At the entrance of “Your History is Not Our History, New York in the 1980s,” I was pleasantly surprised by Julian Schnabel’s painting Rebirth 1 (The Last View of Camiliano Cien Fuegos) which, placed together with Jenny Holzer’s “Truisms” and Sherrie Levine’s “After Walker Evans” series, represents the diversity of approaches that characterized the decade. On a more personal level, I remember most of the works from the time they were made, in particular I enjoyed Schnabel’s painting as it appeared on Flash Art’s cover in 1986. Schnabel’s cover was one of those successful covers that made Flash Art an important part of contemporary history. Similarly, David Salle (co-curator of the exhibition along with Richard Phillips), Francesco Clemente and Jeff Koons — who are all represented in the exhibition — appeared on covers of the magazine for the first time during the ’80s.
Schnabel’s painting, both political and surreal, is charged with exoticism and recalls Francesco Clemente’s self-portraits with its emphasis on eyes and line. Phillips said the works “are all from shows that David and I remember,” and he invited other artists to curate their own shows in order to create their own histories.
Salle and Phillips propose that the best work of the ’80s shares a belief in the necessity to take forms, ideas and content to their extremes. They have chosen to focus on artists whose work is grounded in ‘the pictorial’ — a specific structural, as well as emotive, sensibility, distinct from the solely ‘presentational.’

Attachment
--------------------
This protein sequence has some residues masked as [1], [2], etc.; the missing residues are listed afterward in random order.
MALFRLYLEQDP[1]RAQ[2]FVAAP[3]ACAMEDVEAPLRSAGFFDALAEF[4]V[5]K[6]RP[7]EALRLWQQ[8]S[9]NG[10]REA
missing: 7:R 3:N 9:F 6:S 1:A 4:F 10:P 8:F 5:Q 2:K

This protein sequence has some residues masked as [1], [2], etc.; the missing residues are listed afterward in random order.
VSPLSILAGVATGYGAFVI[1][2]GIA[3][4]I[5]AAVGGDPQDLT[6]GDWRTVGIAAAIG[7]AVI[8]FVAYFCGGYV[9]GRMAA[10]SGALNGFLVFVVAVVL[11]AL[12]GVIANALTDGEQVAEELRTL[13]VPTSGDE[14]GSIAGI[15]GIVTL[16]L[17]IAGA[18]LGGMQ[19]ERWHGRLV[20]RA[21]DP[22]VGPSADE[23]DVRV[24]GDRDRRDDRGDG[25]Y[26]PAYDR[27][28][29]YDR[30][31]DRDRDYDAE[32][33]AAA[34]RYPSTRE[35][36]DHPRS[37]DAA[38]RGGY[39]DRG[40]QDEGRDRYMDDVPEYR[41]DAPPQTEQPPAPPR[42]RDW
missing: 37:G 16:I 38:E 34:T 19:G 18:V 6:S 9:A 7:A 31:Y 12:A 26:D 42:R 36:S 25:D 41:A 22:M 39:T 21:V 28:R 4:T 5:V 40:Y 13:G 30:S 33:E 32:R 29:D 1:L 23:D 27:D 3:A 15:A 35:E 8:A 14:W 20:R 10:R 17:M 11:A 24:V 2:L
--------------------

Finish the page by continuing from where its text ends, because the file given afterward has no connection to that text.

The exhibition includes different aspects and phases of the art of the ’80s, even if some artists have been excluded, and these exclusions tell us as much about the exhibition as the inclusions. Examples of conceptual art in the ’80s are represented by artists of the Pictures Generation like Laurie Simmons, Cindy Sherman, Louise Lawler, Sherrie Levine and Richard Prince. On the other hand their companions Robert Longo, Troy Brauntuch and Jack Goldstein are not part of the exhibition.With the exception of Jeff Koons, Neo Geo artists are not part of the exhibition. We don’t find Haim Steinbach, Peter Halley, Ashley Bickerton or Meyer Vaisman here.
With a focus on painting, early Malcolm Morley, Eric Fischl and Jean-Michel Basquiat represent expressionist paintings and Francesco Clemente is the only Italian Transavantgarde artist present. Schnabel, Salle, Carroll Dunham, Terry Winters, Ross Bleckner, Donald Baechler and Philip Taaffe all represent the decade when artists were stars, heroes and, if successful, also rich. Space and importance is also given to those artists like Robert Gober whose work, along with several paintings in the exhibition, reflect the tragedy and devastation of the AIDS epidemic at the end of the decade.
The fear of impending tragedy is announced by Barbara Kruger’s significant photo/text work. “We don’t need another hero” is a message that announced the end of the glamorous ’80s and served as a warning. The idea of less academic, more emotionally and personally charged art was a strong message that remains with us today as a testament to the decade.
Helena Kontova is Flash Art International editor
“Your History is Not Our History, New York in the 1980s” runs through May 1, 2010 at Haunch of Venison, New York.